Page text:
The National Institute of Standards and Technology is collaborating on two new projects that aim to foster the development of privacy-enhancing technologies.
Kimberly Little Sutherland, the IDESG's plenary chair and senior director of identity management strategy at LexisNexis Risk Solutions, sat down with FierceGovernmentIT to discuss the process of crafting the framework, how federal agencies should use it and what the documents' release means for the future of the organization.
With the release of the framework, the group delivers the first tangible result of National Strategy for Trusted Identities in Cyberspace, a visionary plan rolled out by the White House in April 2011.
The public-private partnership tasked by the National Institute of Standards and Technology to create an "identity ecosystem" will release a major document later this month.
This fourth round of projects are part of the National Strategy for Trusted Identities in Cyberspace, which is aimed at encouraging adoption of more secure, easy-to-use and interoperable identity credentials for access to various online services.
The National Science Foundation and the National Institute of Standards and Technology separately have contributed much to improve the cybersecurity of federal agencies and the nation as a whole, but officials at a recent hearing say the credit and responsibility are shared.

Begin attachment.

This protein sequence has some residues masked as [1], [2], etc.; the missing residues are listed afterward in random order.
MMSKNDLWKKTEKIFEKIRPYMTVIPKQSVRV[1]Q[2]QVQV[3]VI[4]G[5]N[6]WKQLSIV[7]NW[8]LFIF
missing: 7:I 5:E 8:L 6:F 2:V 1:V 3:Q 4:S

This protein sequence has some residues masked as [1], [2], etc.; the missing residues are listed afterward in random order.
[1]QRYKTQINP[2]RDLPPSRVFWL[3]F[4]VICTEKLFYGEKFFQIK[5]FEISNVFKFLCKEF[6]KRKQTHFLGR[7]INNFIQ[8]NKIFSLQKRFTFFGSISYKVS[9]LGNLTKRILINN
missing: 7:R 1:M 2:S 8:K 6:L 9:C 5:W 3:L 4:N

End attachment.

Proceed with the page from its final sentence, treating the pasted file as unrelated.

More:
Jeremy Grant left the National Institute of Standards and Technology April 30 after spending the last four years leading an effort to improve digital identity management nationwide. We caught up with Grant to discuss recent developments with NSTIC, the program's biggest accomplishments and some challenges that lie ahead.
The federally led program that's trying to provide secure online identity interactions for individuals and organizations across the nation is soliciting applications to test privacy-enhancing technologies.
Grant has been serving as the director for the National Strategy for Trusted Identities in Cyberspace program office since it was stood up in 2011.